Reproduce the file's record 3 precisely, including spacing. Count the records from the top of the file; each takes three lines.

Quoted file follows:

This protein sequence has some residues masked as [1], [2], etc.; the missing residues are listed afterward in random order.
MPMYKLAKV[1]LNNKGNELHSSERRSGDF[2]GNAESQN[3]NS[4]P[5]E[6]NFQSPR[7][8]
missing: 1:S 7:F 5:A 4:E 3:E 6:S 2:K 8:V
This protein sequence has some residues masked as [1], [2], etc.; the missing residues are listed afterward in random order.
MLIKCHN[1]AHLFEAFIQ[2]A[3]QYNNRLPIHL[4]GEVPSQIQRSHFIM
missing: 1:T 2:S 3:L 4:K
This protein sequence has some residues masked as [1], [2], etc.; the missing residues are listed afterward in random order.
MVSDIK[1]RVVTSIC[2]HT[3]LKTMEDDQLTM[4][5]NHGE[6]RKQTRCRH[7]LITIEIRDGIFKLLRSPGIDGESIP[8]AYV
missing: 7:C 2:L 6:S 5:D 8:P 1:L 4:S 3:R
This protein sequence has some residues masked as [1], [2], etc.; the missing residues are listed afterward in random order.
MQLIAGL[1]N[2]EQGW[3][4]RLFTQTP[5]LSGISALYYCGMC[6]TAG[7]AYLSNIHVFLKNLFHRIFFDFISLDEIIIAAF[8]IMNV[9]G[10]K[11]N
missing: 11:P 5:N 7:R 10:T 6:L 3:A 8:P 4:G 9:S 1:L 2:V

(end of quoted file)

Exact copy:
This protein sequence has some residues masked as [1], [2], etc.; the missing residues are listed afterward in random order.
MVSDIK[1]RVVTSIC[2]HT[3]LKTMEDDQLTM[4][5]NHGE[6]RKQTRCRH[7]LITIEIRDGIFKLLRSPGIDGESIP[8]AYV
missing: 7:C 2:L 6:S 5:D 8:P 1:L 4:S 3:R